By Laura Nice, PharmD, Alonna Greene, PharmD, Sarah Raake, PharmD, BCACP, LDE, & Kimberly Elder, PharmD, BCPS
During one’s pharmacy residency, many moving parts do not always seamlessly coexist. It is up to residents to manage daily patient care activities, staffing requirements, preceptor duties, and more. Residents like us want to prove we are capable and gain the respect of our peers and superiors. However, new and unfamiliar responsibilities can be overwhelming. All of this can also be accompanied by that feeling of inadequacy and being ousted as a fraud, also known as the imposter syndrome. We start to question, “What have we gotten ourselves into? Are we setting ourselves up for burnout, that three-dimensional syndrome consisting of emotional exhaustion, depersonalization, and reduced personal accomplishment?”1; With a direct link shown between workload and burnout in pharmacists, it makes sense that a crucial component of residency is learning how to manage it all.2 Fortunately, we’ve had mentors share tips and best practices for managing these responsibilities. These can be summarized into the themes below in order to maintain well-being and resilience.
Manage your time
Three best tips that we have found most helpful to improve time management:
- Write It Down – We have found one of the most important things to do is write it down (whatever task it is) to help remember the details of tasks not initiated in that moment.
- Keep a Prioritized To-Do List – Find an approach to write a to-do list, which can really be a lifesaver if you use it to prioritize your necessary tasks.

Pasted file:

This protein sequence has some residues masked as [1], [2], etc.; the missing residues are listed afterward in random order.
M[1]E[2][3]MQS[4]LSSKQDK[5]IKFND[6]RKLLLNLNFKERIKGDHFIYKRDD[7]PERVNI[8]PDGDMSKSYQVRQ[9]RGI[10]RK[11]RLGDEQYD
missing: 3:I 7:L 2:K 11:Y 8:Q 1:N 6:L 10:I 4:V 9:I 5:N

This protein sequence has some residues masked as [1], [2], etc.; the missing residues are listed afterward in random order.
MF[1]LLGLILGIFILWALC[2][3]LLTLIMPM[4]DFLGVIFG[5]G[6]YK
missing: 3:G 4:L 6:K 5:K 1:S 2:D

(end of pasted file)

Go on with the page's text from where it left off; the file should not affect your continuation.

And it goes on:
- Use a Calendar to Organize Everything – It is extremely helpful to use a calendar to organize EVERYTHING, even if it’s blocking time for to-do list items.
Overall, we’ve learned effectively managing time and tasks doesn’t lessen the workload, but it can avoid unnecessary stress in the long run.
Quit constant communicationn
It’s both a blessing and a curse to live in a time with constant communication. It helps us feel connected and avoid feeling lonely; however, this expectation to always be available can lead to burnout. Even though being always “plugged in” is something we’ve heard many pharmacists admit they struggle with, it is important to set boundaries for work and life activities. Most people face constant emails during the work day, but remembering that email etiquette suggests responding within 48 hours has been extremely beneficial. One piece of advice that has helped is, “Someone else’s urgency is not always your emergency.” We have to remind ourselves that emails are not emergencies. We have found some peace in turning off email alerts on our phones to avoid constant notifications. This is not to say email is unimportant, but rather dedicating time to address emails has decreased this feeling of a need to be in “constant communication”.
Combat imposter syndrome
Residents work hard throughout school to prepare for pharmacy practice, yet some of us experience imposter syndrome. These self-doubt feelings lead to beliefs such as “I am not smart enough to be here” or “Everyone else knows more than me, so why even try?” These negative thoughts can impact our job performance and interprofessional relationships. Imposter syndrome and burnout among medical students has been described in the literature with indicators such as psychological distress, cynicism, and emotional exhaustion.3